In 2022, it became glaringly obvious that crypto has not lived up to its lofty ideals of a fairer and equitable financial system. It became clear that the laws of financial markets, and in particular risk management, also apply in the world of crypto. Maybe 2022 was also the beginning of the end of the American libertarian dream. A dream of uncontrolled innovation and a “get rich quick” and “move fast and break things” type of capitalism, that was supercharged by a tsunami of cheap money. It showed that unchecked financial markets result in heavily skewed financial outcomes for a few insiders and losses for society. However, there is a different innovation approach of “slow and steady that wins the race”. This approach led Switzerland to the forefront of the global blockchain ecosystem as it provided innovation with guardrails.

The responsible Swiss way of innovation

Switzerland has a long tradition in crypto, digital assets and blockchain since the foundation of the first companies back in 2013. In 2015 the Swiss regulator started a fintech desk, issued ICO (Initial Coin Offering) guidelines in 2018, licensed the first two crypto banks in 2019 and amended its law to accommodate blockchain technology in 2021. Switzerland’s “slow and steady” approach led to the following (preliminary) result: no bankruptcy of a Swiss entity due to the FTX fallout. Quite in contrary. The Swiss crypto bank Sygnum for example saw significant Net New Money inflows of CHF 845 million in the fourth quarter of 2022 as clients looked for regulated and safe custodians.

Switzerland pioneer in Blockchain

2023 will be all about responsible innovation in blockchain. While crypto was the first big use case, other uses cases from the digitization of financial assets to Web3 will gain prominence. 2022 was a setback for unregulated and irresponsible crypto companies but will move the industry towards advanced ecosystems, such as Switzerland, that offer innovation with guardrails. Here are some exciting innovations that are based on the blockchain-technology.

Decentralized Financial Infrastructure

Crypto is often seen as a new asset class. However, the approximately 20’000 coins mostly lack an underlying economic value. They do not represent income from debt or dividends from companies. They do have a price as they can be traded but are based on thin air. However, more and more blockchain projects represent underlying assets from bonds to stocks to smaller companies. In January 2023 the City of Lugano issued its first native digital bond with a volume of CHF 100 million. Today many traditional Swiss financial companies are experimenting with processing bonds or fiat-currencies, national currencies like CHF, EUR or USD, on the blockchain. The Swiss National Bank, together with the Bank of International Settlement Innovation Hub in Basel, has been at the forefront of this trend. The digitization of financial asset is hoped to increase liquidity, price-discovery and also risk management. If successful, many large non-transparent markets from bonds to private equity could be made accessible to a wider investor community, creating fairer markets.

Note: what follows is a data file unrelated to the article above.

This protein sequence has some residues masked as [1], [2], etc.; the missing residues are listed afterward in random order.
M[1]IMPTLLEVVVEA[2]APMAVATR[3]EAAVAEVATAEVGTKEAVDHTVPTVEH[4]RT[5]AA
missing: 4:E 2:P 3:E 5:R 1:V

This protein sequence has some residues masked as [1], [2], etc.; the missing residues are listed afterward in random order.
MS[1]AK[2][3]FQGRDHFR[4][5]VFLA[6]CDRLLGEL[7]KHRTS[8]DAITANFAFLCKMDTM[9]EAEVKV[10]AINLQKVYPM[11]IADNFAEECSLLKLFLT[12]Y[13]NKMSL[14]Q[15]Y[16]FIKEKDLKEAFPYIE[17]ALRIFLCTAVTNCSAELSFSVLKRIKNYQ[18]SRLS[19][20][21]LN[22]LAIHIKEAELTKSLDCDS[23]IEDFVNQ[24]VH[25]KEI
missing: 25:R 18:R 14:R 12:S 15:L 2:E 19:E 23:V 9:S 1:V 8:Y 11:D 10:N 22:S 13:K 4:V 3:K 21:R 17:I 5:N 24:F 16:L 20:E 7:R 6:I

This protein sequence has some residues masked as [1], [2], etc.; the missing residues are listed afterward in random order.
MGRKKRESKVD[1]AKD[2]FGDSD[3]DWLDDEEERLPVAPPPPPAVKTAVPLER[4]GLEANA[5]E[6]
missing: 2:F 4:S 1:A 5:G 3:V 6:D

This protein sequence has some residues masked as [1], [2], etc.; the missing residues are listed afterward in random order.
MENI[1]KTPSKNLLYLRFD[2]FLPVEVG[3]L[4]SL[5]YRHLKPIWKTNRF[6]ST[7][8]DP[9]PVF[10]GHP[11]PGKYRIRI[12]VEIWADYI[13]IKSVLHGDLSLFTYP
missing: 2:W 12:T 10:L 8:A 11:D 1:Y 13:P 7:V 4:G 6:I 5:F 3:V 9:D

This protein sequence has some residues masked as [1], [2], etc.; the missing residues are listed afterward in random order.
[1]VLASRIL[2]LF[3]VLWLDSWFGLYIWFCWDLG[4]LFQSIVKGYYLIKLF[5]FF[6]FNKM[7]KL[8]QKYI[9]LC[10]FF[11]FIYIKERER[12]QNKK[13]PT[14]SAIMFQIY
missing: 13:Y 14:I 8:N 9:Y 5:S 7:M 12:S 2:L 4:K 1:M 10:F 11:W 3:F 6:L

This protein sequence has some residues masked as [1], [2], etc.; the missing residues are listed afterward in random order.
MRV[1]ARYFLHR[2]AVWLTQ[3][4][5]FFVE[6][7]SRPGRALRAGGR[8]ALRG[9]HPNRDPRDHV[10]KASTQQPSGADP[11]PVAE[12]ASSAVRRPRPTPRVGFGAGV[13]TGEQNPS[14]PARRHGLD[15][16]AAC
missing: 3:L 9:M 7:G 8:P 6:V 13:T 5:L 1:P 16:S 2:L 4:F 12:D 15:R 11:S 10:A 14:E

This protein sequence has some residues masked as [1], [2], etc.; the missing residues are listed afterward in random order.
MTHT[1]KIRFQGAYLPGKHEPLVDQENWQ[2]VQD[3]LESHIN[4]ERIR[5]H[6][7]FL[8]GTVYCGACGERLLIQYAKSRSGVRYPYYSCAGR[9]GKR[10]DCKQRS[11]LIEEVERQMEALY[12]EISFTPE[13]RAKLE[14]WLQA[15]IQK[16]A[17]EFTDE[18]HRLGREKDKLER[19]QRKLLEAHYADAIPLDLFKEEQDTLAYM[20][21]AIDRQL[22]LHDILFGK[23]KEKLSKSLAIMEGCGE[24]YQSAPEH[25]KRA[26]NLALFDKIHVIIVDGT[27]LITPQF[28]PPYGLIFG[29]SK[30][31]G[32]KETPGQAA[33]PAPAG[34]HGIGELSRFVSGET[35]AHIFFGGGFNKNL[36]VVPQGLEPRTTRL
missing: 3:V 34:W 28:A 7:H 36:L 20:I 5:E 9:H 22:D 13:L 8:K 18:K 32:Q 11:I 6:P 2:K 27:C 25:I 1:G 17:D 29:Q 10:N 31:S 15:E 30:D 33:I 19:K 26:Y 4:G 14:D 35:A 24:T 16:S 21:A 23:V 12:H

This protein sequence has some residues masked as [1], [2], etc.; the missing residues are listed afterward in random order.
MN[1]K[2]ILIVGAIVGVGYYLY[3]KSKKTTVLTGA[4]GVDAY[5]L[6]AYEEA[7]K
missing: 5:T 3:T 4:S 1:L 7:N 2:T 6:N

Efficiency and Security

Decentralized and open-source systems are slow, often costly and lack user-friendliness. The challenge will be to properly address these shortcomings while at the same time not to create another dominant centralized actor. Likely the answer is not either or but, it is somewhere in between; completely decentralized and centralized. Decentralization has clear advantages in the form of security and trustworthiness of distributed systems. In a world of increasingly interconnected devices, so called Internet of Things (IoT), making such systems tamper-proof is paramount. The blockchain will enable this.

Creator Economy and Web3

Ethereum has become a thriving global peer-to-peer and open-source e-commerce platform with an in-built financing system of coins. It has a large global community with new projects launching daily. It has the potential to become a platform for creators to directly launch new projects and access a large community. Nowadays, Big Tech to luxury goods companies experiment with the blockchain to prevent fraud or increase fan-engagement.

Internet of Value

Going back to first principle, the global blockchain community must remember the vision of the Bitcoin whitepaper: build a fairer, more heterogenous and equitable financial system. It should not be about “getting rich quick”, but building responsibly towards an “internet of value”. Switzerland is leading the way with a sophisticated ecosystem and pioneering projects!

Der nächste Beitrag auf dem Blog Economic Crime erscheint nach den Sportferien am 27. Februar 2023.

Autor: Alexander Brunner

Alexander Brunner studied at the University of St. Gallen before working in alternative investments. He is the author of the book “Crypto Nation Switzerland”, the “Swiss Digital Asset and Wealth Management Report 2021” and the “Swiss Digital Asset Market Report 2022”. In 2022 he launched the “Home of Blockchain” public-private partnership that promotes Switzerland’s blockchain ecosystem. He is a former Member of Parliament. Today he is a senior advisor to international tech companies and governments.

* Die meisten Blogbeiträge erscheinen in Deutsch. Ausnahmsweise erscheinen Beiträge auch in Englisch und Französisch, den Sprachen, in denen Schweizer Expertinnen und Experten in der Bekämpfung von Wirtschaftskriminalität häufig arbeiten.